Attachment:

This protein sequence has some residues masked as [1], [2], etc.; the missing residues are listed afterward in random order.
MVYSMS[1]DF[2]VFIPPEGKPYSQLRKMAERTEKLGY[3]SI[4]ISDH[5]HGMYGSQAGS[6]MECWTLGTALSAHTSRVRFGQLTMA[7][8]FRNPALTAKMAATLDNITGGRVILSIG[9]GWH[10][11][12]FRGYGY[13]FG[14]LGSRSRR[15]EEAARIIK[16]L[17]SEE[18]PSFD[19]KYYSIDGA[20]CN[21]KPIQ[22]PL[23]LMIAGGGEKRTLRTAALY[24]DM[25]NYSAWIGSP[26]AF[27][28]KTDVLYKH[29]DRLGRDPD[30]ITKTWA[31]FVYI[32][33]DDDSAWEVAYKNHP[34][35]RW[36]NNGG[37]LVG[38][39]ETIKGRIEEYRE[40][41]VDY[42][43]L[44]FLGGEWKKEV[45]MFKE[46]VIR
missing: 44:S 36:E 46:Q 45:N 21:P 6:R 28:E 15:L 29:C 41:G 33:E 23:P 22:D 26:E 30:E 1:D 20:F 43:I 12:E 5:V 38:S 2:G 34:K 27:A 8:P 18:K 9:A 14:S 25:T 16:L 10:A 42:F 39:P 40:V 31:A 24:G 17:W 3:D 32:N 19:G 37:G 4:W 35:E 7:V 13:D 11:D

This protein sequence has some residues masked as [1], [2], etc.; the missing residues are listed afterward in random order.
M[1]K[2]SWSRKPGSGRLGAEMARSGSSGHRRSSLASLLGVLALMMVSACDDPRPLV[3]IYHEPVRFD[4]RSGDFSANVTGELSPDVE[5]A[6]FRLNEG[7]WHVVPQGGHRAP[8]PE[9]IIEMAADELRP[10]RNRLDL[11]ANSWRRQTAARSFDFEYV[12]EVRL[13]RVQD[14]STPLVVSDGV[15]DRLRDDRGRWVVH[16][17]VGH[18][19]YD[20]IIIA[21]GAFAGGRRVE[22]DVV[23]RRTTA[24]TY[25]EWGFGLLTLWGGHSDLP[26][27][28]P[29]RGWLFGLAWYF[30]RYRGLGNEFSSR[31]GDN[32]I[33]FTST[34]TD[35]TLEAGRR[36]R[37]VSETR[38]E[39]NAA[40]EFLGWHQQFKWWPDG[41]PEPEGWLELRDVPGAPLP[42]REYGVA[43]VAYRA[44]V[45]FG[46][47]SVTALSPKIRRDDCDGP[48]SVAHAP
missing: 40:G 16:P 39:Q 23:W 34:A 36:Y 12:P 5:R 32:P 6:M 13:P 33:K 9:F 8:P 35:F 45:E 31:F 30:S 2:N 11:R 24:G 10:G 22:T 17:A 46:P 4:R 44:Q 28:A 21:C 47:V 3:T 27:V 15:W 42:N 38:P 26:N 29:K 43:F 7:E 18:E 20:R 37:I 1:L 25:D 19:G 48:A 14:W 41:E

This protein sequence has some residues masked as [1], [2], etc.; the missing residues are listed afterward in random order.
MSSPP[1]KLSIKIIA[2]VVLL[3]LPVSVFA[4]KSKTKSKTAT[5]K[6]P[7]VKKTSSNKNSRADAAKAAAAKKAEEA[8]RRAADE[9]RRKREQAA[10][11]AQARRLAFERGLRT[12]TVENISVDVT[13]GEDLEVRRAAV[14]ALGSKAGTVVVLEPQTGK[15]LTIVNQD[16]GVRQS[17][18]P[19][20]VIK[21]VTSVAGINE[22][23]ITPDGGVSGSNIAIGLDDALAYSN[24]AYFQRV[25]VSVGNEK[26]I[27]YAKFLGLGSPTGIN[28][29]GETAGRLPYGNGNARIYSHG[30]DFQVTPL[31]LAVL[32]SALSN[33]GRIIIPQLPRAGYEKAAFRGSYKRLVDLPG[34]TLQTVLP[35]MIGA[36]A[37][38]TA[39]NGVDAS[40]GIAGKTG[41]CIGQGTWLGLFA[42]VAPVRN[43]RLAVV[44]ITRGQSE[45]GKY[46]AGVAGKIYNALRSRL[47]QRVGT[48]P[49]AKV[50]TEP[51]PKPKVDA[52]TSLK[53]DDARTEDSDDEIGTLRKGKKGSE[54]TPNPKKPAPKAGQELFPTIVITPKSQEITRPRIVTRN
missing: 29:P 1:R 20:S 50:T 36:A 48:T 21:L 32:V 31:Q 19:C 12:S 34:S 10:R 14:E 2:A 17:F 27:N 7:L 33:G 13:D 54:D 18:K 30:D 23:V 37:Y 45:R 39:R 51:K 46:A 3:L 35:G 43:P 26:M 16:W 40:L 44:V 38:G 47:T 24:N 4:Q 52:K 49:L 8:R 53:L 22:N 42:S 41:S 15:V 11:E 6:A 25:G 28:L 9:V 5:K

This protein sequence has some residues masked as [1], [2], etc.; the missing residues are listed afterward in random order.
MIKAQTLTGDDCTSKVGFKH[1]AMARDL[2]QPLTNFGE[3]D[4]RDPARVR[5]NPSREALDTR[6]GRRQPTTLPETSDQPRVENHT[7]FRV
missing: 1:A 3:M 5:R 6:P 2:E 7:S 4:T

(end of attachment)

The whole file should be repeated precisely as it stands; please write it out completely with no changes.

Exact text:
This protein sequence has some residues masked as [1], [2], etc.; the missing residues are listed afterward in random order.
MVYSMS[1]DF[2]VFIPPEGKPYSQLRKMAERTEKLGY[3]SI[4]ISDH[5]HGMYGSQAGS[6]MECWTLGTALSAHTSRVRFGQLTMA[7][8]FRNPALTAKMAATLDNITGGRVILSIG[9]GWH[10][11][12]FRGYGY[13]FG[14]LGSRSRR[15]EEAARIIK[16]L[17]SEE[18]PSFD[19]KYYSIDGA[20]CN[21]KPIQ[22]PL[23]LMIAGGGEKRTLRTAALY[24]DM[25]NYSAWIGSP[26]AF[27][28]KTDVLYKH[29]DRLGRDPD[30]ITKTWA[31]FVYI[32][33]DDDSAWEVAYKNHP[34][35]RW[36]NNGG[37]LVG[38][39]ETIKGRIEEYRE[40][41]VDY[42][43]L[44]FLGGEWKKEV[45]MFKE[46]VIR
missing: 44:S 36:E 46:Q 45:N 21:P 6:R 28:E 15:L 29:C 41:G 33:E 23:P 22:D 26:E 30:E 1:D 20:F 43:I 12:E 5:V 38:S 2:G 34:K 27:A 8:P 18:K 9:A 14:S 25:T 16:L 10:A 42:F 39:P 40:V 31:A 24:G 17:W 3:D 32:N 19:G 37:G 4:W 35:E 7:V 13:D 11:D

This protein sequence has some residues masked as [1], [2], etc.; the missing residues are listed afterward in random order.
M[1]K[2]SWSRKPGSGRLGAEMARSGSSGHRRSSLASLLGVLALMMVSACDDPRPLV[3]IYHEPVRFD[4]RSGDFSANVTGELSPDVE[5]A[6]FRLNEG[7]WHVVPQGGHRAP[8]PE[9]IIEMAADELRP[10]RNRLDL[11]ANSWRRQTAARSFDFEYV[12]EVRL[13]RVQD[14]STPLVVSDGV[15]DRLRDDRGRWVVH[16][17]VGH[18][19]YD[20]IIIA[21]GAFAGGRRVE[22]DVV[23]RRTTA[24]TY[25]EWGFGLLTLWGGHSDLP[26][27][28]P[29]RGWLFGLAWYF[30]RYRGLGNEFSSR[31]GDN[32]I[33]FTST[34]TD[35]TLEAGRR[36]R[37]VSETR[38]E[39]NAA[40]EFLGWHQQFKWWPDG[41]PEPEGWLELRDVPGAPLP[42]REYGVA[43]VAYRA[44]V[45]FG[46][47]SVTALSPKIRRDDCDGP[48]SVAHAP
missing: 40:G 16:P 39:Q 23:W 34:A 36:Y 12:P 5:R 32:P 6:M 13:P 33:K 9:F 8:P 35:F 45:E 31:F 30:S 2:N 11:R 24:G 10:G 22:T 17:A 46:P 4:R 44:Q 28:A 21:C 47:V 3:T 27:V 15:W 42:N 38:P 26:N 29:K 43:F 7:E 18:E 20:R 37:I 1:L 25:D 19:G 48:A 14:W 41:E

This protein sequence has some residues masked as [1], [2], etc.; the missing residues are listed afterward in random order.
MSSPP[1]KLSIKIIA[2]VVLL[3]LPVSVFA[4]KSKTKSKTAT[5]K[6]P[7]VKKTSSNKNSRADAAKAAAAKKAEEA[8]RRAADE[9]RRKREQAA[10][11]AQARRLAFERGLRT[12]TVENISVDVT[13]GEDLEVRRAAV[14]ALGSKAGTVVVLEPQTGK[15]LTIVNQD[16]GVRQS[17][18]P[19][20]VIK[21]VTSVAGINE[22][23]ITPDGGVSGSNIAIGLDDALAYSN[24]AYFQRV[25]VSVGNEK[26]I[27]YAKFLGLGSPTGIN[28][29]GETAGRLPYGNGNARIYSHG[30]DFQVTPL[31]LAVL[32]SALSN[33]GRIIIPQLPRAGYEKAAFRGSYKRLVDLPG[34]TLQTVLP[35]MIGA[36]A[37][38]TA[39]NGVDAS[40]GIAGKTG[41]CIGQGTWLGLFA[42]VAPVRN[43]RLAVV[44]ITRGQSE[45]GKY[46]AGVAGKIYNALRSRL[47]QRVGT[48]P[49]AKV[50]TEP[51]PKPKVDA[52]TSLK[53]DDARTEDSDDEIGTLRKGKKGSE[54]TPNPKKPAPKAGQELFPTIVITPKSQEITRPRIVTRN
missing: 29:P 1:R 20:S 50:T 36:A 48:T 21:L 32:V 31:Q 19:C 12:S 34:S 10:R 14:E 2:A 17:F 27:N 7:L 33:G 13:D 54:D 18:K 30:D 23:V 37:Y 45:R 39:R 51:K 46:A 3:L 35:G 43:P 26:M 16:W 40:L 44:V 38:G 47:T 24:N 4:Q 52:K 49:L 8:R 53:L 22:N 42:S 41:S 15:V 11:E 6:A 25:G 28:L 9:V 5:K

This protein sequence has some residues masked as [1], [2], etc.; the missing residues are listed afterward in random order.
MIKAQTLTGDDCTSKVGFKH[1]AMARDL[2]QPLTNFGE[3]D[4]RDPARVR[5]NPSREALDTR[6]GRRQPTTLPETSDQPRVENHT[7]FRV
missing: 1:A 3:M 5:R 6:P 2:E 7:S 4:T